Personality and resilience do correlate, but it is not the whole story. Simon Phillips explores this important relationship and how it works.

The relationship between personality and resilience has been at the top of my mind recently. Primarily, because a number of our clients have been asking about it when we have been running Clarity4D workshops with them. It’s not a new question. In fact, the question came up so frequently we developed a whole mini workshop around it called ColourMeResilient. However, since about March 2020, the question seems to have come up time and time again. I’m not sure why?!?!? Is there something going on I need to be aware of?

How Personality Is Measured

The truth of the matter is, the pandemic has affected different people differently. The question is, does personality play a part in that?

We use Clarity4D to help leaders of change understand how to flex their communication to get the best out of the people around them. Many of you will be aware of the style of personality profile it is. Following a series of questions, the online machine produces a great report identifying your preferences.

  • Do you respond to situations in an extrovert or introvert way?
  • When making decisions, does your mind or your heart prevail?
  • Do you gather information through your senses or your intuition?

Clarity4D Model

All of these questions result in a relatively unique mixture of preferences. These preferences play out in our day to day lives. During the lockdowns, a knowledge of preferences would have assumed;

  • Introverts are loving the opportunity to work from home.
  • Extroverts are missing the personal interaction and the buzz of the workplace.
  • The isolation is feeling a bit overwhelming for those with a “feeling” preference.
  • Thinkers are happy in their heads and find it easy to keep themselves amused.

However, assumptions can be misleading. I know a number of Introverts who are missing the opportunity to go into the office. I also know some “thinkers” who are over-thinking and struggling to maintain a positive outlook. So why do we use personality tests and make broad statements at all? The reason is simple, having a fundamental understanding of how someone prefers to operate can provide a quick route into how to support them. It can break the ice if we know someone prefers a functional greeting to a warm, friendly, greeting. It can also save us a lot of time if we know another person prefers the headlines to the details.

The Movement Between Personality and Resilience

When it comes to feelings of stress, the opportunities to help are magnified. The first task is to not just ask people how they feel, but how they feel when they’re in flow. What words and emotions come to mind when they are, in Aristotelian terms, “in their element”! The following table is a useful guide.

ColourMeResilient view of Clarity4D

Typically, people will be able to pick one colour from the four blocks on the left to identify their feelings when things are going well. This is useful to know. Armed with this information, you’ll be able to tell when that great Director is on their game. The right hand side works differently. Not everyone who is Expressive, Enthusiastic, Talkative and Dynamic will flip to Frantic, Act-before-think, Overly Verbose and Shallow behaviour when they are experiencing stress. Some will become a bit Stubborn, some maybe a little Overbearing. The key is to communicate. Ask them where they typically go when the stress begins to build. Knowing this will enable you to look out for the symptoms and help them realign with their more free-flowing self.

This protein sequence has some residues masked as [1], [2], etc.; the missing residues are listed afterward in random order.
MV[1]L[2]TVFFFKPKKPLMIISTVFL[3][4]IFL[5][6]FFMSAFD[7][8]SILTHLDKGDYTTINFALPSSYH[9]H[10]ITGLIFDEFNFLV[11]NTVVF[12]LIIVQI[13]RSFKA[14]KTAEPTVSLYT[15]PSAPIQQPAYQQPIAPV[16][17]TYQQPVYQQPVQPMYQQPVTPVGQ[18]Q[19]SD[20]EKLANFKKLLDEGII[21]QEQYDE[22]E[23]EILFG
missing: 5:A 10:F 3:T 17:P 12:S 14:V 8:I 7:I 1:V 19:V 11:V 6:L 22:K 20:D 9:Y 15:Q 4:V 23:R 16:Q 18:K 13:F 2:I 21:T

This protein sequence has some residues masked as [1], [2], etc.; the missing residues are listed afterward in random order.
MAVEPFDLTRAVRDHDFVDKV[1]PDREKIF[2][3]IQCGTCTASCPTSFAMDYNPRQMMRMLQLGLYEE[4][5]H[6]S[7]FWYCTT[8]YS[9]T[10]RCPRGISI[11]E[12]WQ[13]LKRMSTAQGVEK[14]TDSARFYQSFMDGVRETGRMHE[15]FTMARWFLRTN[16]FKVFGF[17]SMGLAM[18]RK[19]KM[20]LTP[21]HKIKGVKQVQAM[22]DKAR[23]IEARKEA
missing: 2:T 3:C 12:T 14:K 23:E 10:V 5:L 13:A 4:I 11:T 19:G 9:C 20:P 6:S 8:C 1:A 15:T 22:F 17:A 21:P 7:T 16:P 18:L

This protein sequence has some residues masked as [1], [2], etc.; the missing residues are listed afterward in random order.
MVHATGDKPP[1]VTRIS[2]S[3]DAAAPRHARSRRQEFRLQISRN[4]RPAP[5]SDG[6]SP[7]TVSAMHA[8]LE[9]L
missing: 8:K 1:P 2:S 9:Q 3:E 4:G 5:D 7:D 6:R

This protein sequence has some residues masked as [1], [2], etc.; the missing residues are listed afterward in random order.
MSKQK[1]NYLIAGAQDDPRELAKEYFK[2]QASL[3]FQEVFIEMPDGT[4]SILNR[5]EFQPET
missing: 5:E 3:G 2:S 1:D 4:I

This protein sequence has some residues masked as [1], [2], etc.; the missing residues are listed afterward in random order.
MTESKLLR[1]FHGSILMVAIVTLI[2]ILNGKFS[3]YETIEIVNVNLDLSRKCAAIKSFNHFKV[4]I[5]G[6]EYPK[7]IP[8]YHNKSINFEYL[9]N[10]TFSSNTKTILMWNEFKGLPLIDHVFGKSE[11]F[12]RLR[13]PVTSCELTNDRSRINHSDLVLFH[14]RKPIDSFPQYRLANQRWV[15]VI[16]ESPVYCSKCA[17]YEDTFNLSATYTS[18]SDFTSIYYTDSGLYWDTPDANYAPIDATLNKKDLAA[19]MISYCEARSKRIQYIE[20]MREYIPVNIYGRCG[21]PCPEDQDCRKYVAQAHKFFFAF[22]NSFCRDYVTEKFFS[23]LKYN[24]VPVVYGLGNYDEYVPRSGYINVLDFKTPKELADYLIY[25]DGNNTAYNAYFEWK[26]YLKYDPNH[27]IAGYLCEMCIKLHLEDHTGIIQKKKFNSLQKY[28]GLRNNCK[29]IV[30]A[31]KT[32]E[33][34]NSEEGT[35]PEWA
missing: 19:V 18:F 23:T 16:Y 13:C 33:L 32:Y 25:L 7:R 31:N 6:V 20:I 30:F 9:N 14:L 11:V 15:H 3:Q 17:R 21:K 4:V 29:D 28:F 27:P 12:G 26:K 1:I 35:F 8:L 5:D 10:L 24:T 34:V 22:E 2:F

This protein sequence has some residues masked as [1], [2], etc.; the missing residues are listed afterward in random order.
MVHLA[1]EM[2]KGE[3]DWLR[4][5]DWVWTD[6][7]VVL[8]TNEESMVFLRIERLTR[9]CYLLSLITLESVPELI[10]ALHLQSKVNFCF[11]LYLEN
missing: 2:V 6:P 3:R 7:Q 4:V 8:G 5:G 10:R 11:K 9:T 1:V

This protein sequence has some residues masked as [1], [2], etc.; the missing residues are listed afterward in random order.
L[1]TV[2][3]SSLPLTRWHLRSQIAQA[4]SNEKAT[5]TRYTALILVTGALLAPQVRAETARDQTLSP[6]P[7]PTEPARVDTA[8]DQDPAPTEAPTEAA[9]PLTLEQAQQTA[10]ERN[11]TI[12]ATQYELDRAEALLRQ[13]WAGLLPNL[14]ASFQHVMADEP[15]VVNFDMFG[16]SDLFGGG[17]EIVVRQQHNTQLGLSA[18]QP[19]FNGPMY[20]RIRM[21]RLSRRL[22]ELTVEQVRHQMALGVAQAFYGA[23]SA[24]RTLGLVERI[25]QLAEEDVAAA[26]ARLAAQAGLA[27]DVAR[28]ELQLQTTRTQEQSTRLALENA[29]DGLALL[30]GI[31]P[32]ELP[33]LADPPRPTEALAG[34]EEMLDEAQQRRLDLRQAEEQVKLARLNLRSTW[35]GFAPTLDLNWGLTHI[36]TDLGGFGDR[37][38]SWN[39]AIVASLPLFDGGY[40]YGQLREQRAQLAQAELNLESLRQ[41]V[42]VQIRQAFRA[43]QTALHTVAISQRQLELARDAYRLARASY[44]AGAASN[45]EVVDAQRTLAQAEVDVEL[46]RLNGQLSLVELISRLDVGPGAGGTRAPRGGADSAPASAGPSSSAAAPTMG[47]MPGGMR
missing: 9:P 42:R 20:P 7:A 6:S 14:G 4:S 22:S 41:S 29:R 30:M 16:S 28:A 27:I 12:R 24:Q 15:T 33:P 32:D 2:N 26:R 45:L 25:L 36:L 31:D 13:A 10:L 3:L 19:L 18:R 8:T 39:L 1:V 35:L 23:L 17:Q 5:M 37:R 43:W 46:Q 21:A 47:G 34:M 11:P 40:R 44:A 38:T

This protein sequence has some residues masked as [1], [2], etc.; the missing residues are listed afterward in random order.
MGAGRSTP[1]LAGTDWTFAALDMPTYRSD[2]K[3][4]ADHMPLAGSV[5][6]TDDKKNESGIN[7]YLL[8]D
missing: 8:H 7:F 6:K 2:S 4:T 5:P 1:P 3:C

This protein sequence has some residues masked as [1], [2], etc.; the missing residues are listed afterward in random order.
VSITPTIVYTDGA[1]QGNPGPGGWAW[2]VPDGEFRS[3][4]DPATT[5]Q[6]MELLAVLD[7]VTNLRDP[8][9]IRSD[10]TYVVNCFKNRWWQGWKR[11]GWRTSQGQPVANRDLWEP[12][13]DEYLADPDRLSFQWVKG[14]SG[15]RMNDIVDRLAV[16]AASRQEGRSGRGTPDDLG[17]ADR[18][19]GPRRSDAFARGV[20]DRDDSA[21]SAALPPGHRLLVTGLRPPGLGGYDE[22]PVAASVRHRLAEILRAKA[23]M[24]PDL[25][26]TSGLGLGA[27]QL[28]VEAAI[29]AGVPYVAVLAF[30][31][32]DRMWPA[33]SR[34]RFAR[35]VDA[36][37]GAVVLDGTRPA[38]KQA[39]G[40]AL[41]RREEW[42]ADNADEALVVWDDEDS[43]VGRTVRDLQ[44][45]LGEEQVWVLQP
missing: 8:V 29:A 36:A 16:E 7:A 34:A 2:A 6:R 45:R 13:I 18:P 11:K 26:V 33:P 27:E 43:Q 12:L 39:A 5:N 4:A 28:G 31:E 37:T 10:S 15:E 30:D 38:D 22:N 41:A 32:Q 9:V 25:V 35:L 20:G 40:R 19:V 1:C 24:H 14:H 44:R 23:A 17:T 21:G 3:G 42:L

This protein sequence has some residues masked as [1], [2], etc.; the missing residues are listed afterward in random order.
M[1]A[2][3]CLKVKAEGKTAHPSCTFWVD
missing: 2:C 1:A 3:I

The Key To Resilience

The relationship between personality and resilience is equally straightforward and complex. The complexity emerges from the fact that everyone is different. Personality tests are great for developing excellent communication skills. They’re fantastic for helping teams to bond. However, they do not disguise the fact that everyone is a lovely, unique, mixture of all four personality types. More importantly, the relationship between personality and resilience is not definitive. As I highlighted, some people respond to increasing levels of stress in ways contrary to their preferred behaviour when they are free of stress.

There is one extra element we need to acknowledge. Whilst personality can get us into a conversation, it is the conversation itself that will bring real benefit to those around us. I spoke to one CEO client of mine this morning and asked her what had helped most in reinforcing resilience in her workforce during the lockdown? She pinpointed showing a genuine, personal, interest in her staff had made the biggest difference. It is a unifying personality trait that we all respond well to genuine well-intended behaviour. If someone is interested in us, we naturally feel a bit better and more able to get on with our day.

Who have you not checked-in with in your team today? How are they feeling? Do they have all they need? What difference would a call make to their day?

Next Steps…

How is your team doing right now? We have a lot of experience supporting teams and leaders of teams to get through these tough times.

Simon PhillipsContact Simon at [email protected]

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